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We have a wonderful guest post today. Valerie from the Babywise Friendly Blog Network is sharing some great ideas on how to deal with a 2 year old that isn’t wanting to nap. I think #3 is so very important. It is something we are struggling with at the moment. Getting in enough mental and physical stimulation is a difficult task some days, but is very essential!
I’m guest posting today over at Wiley Adventures. Our 2 year old is really resisting room time, so we’ve implemented “table time”. Check out my post: 8 independent table activities for 2 year olds. Let me know what other ideas you have for table time fun!
10 Tips for Dealing With a Two Year Old
Who Doesn’t Want to Nap
by Valerie Plowman
“You are so lucky your three year old still naps! As soon as my child hit two, he refused to take naps anymore.” I have heard this comment many, many times over my years of parenting. Here is the thing. Most two year olds are going to reply, “Thanks, but no thanks” when you say “Time for nap!” It is rare to have a child who loves sleep so much that at age two, he/she will skip on in at nap time. Those children exist, yes. I have had one.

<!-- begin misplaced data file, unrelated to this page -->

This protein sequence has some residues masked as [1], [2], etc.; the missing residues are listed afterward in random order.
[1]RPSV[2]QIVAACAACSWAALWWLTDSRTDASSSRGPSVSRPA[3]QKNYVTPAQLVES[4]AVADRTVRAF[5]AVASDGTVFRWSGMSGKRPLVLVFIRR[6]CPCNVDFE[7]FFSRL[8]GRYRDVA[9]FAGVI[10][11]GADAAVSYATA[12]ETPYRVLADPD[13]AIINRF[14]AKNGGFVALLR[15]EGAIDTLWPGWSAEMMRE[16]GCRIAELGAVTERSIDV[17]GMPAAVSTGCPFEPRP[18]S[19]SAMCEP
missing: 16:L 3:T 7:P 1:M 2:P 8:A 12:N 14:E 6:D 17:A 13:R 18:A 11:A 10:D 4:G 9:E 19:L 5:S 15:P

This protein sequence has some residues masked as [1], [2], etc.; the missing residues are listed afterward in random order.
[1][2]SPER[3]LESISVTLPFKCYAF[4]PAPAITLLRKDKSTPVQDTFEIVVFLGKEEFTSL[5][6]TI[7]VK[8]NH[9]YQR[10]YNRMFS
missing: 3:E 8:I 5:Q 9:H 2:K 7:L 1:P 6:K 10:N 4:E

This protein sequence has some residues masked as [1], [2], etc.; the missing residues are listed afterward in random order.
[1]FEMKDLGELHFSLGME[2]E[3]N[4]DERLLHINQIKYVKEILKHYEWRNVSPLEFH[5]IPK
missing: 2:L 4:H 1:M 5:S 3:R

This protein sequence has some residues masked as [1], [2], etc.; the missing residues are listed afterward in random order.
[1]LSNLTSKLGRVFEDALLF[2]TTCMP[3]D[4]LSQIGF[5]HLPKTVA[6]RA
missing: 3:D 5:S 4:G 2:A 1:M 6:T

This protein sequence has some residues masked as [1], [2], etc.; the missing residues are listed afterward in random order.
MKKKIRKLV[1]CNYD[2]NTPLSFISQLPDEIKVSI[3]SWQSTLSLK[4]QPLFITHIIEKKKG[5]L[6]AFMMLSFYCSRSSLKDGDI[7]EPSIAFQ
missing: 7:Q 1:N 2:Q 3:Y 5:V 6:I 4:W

Most children, however, can easily think of 100 things they would rather be doing with that time than napping. But you are the parent. This is a moment that you act like the adult in the relationship and insist upon what is best for your child.
As most things in parenting, when you take a stand, your child isn’t going to suddenly say, “You know, you are right. I don’t know what I was thinking. I will do what you say. THANK YOU so much for helping me see the right path.” No, these moments are often met with tears. Tears don’t mean you are doing it wrong.
So how do you deal with a two year old who doesn’t want to nap?